Small units are being led by a leader in combat directly, but somewhere between the level of platoon and division this becomes practically impossible, as the unit must be managed by a staff of officers that is safely behind the actual combat action, otherwise it's too easy for the enemy to disrupt or destroy the HQ. The larger the unit, the larger (and less mobile) HQ is needed, and it gets further from the front lines.

If a political leader would doing the role of a "front line general", it would not change their personal safety and risks in any way whatsoever. Instead of spending their time in a well defended government HQ/bunker/aircraft/etc they would be in a well defended military HQ/bunker/aircraft/etc. At best, they would move from the capital to a regional HQ in a major city closer to the front. For a historical example see WW2 country leaders meddling in military leadership - done from the same bunkers, and occassionally disastrous military results.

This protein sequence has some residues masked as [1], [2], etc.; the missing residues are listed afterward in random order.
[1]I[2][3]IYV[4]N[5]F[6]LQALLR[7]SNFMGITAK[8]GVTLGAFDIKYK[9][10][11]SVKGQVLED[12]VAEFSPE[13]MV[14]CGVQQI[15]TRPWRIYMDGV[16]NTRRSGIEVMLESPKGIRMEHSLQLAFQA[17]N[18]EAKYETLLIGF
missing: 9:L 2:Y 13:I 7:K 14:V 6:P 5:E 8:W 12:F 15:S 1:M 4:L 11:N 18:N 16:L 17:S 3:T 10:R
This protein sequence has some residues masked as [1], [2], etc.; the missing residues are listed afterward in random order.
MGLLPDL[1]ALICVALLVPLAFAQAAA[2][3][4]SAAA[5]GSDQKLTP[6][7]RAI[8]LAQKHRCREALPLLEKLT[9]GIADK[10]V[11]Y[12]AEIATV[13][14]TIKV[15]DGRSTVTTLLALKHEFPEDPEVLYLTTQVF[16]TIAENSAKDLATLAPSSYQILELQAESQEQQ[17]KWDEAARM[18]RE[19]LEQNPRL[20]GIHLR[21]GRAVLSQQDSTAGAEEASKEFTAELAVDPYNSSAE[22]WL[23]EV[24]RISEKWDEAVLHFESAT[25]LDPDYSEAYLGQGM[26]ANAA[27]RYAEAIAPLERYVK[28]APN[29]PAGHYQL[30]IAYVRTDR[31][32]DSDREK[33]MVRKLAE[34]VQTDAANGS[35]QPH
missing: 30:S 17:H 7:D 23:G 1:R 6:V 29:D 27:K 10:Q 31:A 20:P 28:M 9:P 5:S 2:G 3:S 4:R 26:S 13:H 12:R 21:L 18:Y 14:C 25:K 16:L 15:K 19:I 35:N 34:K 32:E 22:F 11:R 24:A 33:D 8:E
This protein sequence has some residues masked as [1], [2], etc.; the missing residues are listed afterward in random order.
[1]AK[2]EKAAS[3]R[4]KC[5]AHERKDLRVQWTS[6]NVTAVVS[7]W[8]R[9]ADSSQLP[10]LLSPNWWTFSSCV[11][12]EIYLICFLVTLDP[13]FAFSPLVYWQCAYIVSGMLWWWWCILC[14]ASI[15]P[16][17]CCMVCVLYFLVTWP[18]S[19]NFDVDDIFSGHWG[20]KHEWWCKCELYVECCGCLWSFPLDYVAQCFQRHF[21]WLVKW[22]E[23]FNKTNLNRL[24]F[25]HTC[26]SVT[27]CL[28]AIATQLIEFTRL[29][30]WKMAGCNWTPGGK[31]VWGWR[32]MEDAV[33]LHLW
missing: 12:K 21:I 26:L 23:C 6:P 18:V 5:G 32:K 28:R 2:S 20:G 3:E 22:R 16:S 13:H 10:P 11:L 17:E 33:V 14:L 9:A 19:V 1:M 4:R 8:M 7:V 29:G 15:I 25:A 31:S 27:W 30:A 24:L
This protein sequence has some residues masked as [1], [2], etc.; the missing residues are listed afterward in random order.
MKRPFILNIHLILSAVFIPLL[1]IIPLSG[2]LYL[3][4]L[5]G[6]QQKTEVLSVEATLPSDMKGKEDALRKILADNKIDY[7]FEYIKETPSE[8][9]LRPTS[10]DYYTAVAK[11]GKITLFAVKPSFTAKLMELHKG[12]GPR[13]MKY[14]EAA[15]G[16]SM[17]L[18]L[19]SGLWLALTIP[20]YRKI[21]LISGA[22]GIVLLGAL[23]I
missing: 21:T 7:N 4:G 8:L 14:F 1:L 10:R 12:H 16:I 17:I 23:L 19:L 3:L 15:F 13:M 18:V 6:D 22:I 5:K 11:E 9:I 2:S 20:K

If a political leader would actually be fighting on the front line, say, commanding a tank, then they would not be leading that war. The deployment of UK prince Harry in Afghanistan is a real life example. They would either be just another low-level front-line officer, or possibly a glorified flag-carrier or PR event, but the actual command of the large military units would have to be done by someone else in a proper HQ with the rather large staff and communications gear that needs to be kept safe behind the front.

$\endgroup$
3
$\begingroup$

In early world history, running over your enemies with military might was the only way to gain more power and land in the world - so most leaders of the world were at the front of their wars. They were, essentially, warlords.

The most notable warlord in history was Genghis Khan, a powerful figure whose swath of destruction changed the shape of most of the Eastern world. He held a great deal of power, and restructured all of the places he conquered as his band of warriors paved a path through the world.

Until he died, and everyone had to return to their homeland to elect his son as the new leader of the Mongols (they of course had every right to choose someone else, and have their head cut off for it. Democracy!), which essentially ended the Mongolian reign over the Western World.